by Jim C. Hines
Review by Paul Haggerty
DAW Paperback ISBN/ITEM#: 0756404002
Date: 07 November, 2006 List Price $6.99 Amazon US / Amazon UK / Show Official Info /
Jig starts out his day relighting the lamps that provide illumination for the cavern where the goblin tribe lives. This is a task normally given to the children, and once you got to be Jig's age, you should be a warrior; brave, strong, fearless, and brainless. And Jig is lacking in just about all those qualities. Unfortunately, goblins are also mean spirited, spiteful, and live to cause misery to those weaker than themselves. And Jig just happens to qualify admirably in the weakness category. Which is why he find it particularly bad news when a warband decides that Jig is just the warrior to fill out their ranks. In this case, they need a scout. In goblin terms scout can be translated into: "The one that screams loudly while being disemboweled by the enemy and therefore gives the rest of the band a few seconds of warning." Well Jig is smarter than the average goblin, and doesn't have any intention of using his intestines as part of the Emergency Broadcast System. He intends to take it slow and easy, checking each step and corridor so that he won't run into anything dangerous. In fact he's so smart that he's half way through puzzling out a complicated scheme of survival and revenge on those idiot warriors when he absentmindedly walks into the band of adventurers.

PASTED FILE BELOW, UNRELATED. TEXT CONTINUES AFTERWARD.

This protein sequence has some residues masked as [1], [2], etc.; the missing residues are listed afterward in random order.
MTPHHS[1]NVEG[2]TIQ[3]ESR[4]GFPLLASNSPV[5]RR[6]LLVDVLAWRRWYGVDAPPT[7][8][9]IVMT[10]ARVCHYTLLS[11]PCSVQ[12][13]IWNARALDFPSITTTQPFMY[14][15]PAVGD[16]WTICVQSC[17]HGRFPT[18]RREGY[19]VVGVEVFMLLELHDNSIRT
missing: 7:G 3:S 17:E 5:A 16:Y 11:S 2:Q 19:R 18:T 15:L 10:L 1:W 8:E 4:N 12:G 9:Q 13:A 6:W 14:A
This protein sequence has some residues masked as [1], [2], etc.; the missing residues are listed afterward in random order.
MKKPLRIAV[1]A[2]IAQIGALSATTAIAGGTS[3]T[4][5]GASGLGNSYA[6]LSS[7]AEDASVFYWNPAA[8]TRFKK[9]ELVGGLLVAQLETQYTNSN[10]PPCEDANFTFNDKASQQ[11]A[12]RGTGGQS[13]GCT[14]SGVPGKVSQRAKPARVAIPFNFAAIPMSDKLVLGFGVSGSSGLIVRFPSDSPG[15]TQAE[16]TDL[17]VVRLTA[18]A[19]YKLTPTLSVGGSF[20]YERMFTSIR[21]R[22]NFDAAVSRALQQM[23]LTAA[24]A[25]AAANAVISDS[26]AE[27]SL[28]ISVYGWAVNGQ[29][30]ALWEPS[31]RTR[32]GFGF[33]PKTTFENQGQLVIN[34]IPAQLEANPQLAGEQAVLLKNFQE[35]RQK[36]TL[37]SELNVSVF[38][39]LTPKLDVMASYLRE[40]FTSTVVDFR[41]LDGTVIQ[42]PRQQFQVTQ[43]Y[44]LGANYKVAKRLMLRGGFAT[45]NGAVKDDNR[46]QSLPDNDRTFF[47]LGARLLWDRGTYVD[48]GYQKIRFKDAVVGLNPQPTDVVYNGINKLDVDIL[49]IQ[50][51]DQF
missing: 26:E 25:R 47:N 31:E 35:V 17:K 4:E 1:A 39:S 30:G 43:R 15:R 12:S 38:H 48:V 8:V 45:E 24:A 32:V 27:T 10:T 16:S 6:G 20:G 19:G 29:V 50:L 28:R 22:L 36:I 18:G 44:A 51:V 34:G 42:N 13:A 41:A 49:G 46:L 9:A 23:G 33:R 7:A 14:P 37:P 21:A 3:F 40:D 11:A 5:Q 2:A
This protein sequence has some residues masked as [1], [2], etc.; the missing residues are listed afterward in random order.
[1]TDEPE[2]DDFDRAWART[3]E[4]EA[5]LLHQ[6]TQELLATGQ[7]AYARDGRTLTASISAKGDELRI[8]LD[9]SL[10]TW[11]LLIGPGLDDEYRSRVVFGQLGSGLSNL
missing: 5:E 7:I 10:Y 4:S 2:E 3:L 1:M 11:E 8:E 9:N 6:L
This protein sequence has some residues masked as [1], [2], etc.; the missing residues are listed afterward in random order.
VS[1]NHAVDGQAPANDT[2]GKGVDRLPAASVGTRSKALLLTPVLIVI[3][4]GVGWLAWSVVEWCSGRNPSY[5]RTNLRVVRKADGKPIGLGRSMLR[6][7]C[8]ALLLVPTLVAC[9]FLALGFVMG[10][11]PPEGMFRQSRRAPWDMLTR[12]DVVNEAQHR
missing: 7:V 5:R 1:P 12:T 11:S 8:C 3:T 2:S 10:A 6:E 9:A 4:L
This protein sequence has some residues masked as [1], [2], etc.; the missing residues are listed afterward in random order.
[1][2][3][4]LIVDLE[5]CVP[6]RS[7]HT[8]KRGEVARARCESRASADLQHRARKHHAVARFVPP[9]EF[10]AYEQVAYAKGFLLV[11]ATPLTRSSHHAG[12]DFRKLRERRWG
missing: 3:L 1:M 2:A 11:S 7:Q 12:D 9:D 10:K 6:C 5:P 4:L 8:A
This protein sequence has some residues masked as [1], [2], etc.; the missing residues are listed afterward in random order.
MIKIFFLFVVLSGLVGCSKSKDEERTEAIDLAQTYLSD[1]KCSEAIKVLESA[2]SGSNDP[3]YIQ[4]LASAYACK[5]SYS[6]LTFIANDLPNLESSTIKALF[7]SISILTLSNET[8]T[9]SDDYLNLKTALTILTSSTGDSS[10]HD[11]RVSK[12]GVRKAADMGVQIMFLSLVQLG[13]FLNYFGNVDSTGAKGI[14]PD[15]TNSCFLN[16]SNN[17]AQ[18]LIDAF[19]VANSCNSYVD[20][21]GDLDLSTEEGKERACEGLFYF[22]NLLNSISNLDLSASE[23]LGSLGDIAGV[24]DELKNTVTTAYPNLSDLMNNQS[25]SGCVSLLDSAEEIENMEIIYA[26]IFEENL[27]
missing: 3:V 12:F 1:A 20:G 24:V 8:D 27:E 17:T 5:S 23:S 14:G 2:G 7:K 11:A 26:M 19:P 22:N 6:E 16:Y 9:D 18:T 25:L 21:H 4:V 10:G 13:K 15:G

Goblin Quest is a multipart story. Part quest, part satire, the book pokes fun at traditional swords and sorcery tropes while at the same time being one heck of a good story. Jig, as a goblin, plays the ultimate anti-hero. As a goblin he's suppose to be the villain, and yet the four adventurers; the prince, his dwarven advisor, his wizardly brother, and the elven thief they happened to press into service, don't make a very good impression. Well except for Riana, the elf. She's more a pathetic creature, a member of one of the "noble" races, and yet forced to serve against her will. Together they've journeyed below ground to find an ancient artifact used in the creation of the world. And despite all evidence to the contrary they assume that Jig must know where it is and how to get there. Of course, as a goblin, Jig has spent what little time he's had outside the home cavern trying to stay in the safe passages and avoid the hobgoblins, lizard fish, and giant carrion worms. Dragons, legendary necromancers, and ancient artifacts are totally out of the sphere of things he'd ever want to have anything to do with. Unfortunately for him, if he can't lead them to where they want to go, that means his usefulness will be at an end. And a useless goblin around adventurers can only mean one thing; and it never turns out good for the goblin.
Goblin Quest is a fun enjoyable read. Role reversal and jibes at the genre make Jig not only a sympathetic character, but seemingly the only sane one there for the reader to identify with. Of course if you read this book and drive your spouse into fits of annoyance listening to you snort and giggle at the absurdity the author continually throws at poor Jig, don't blame me. I merely said it was a great book.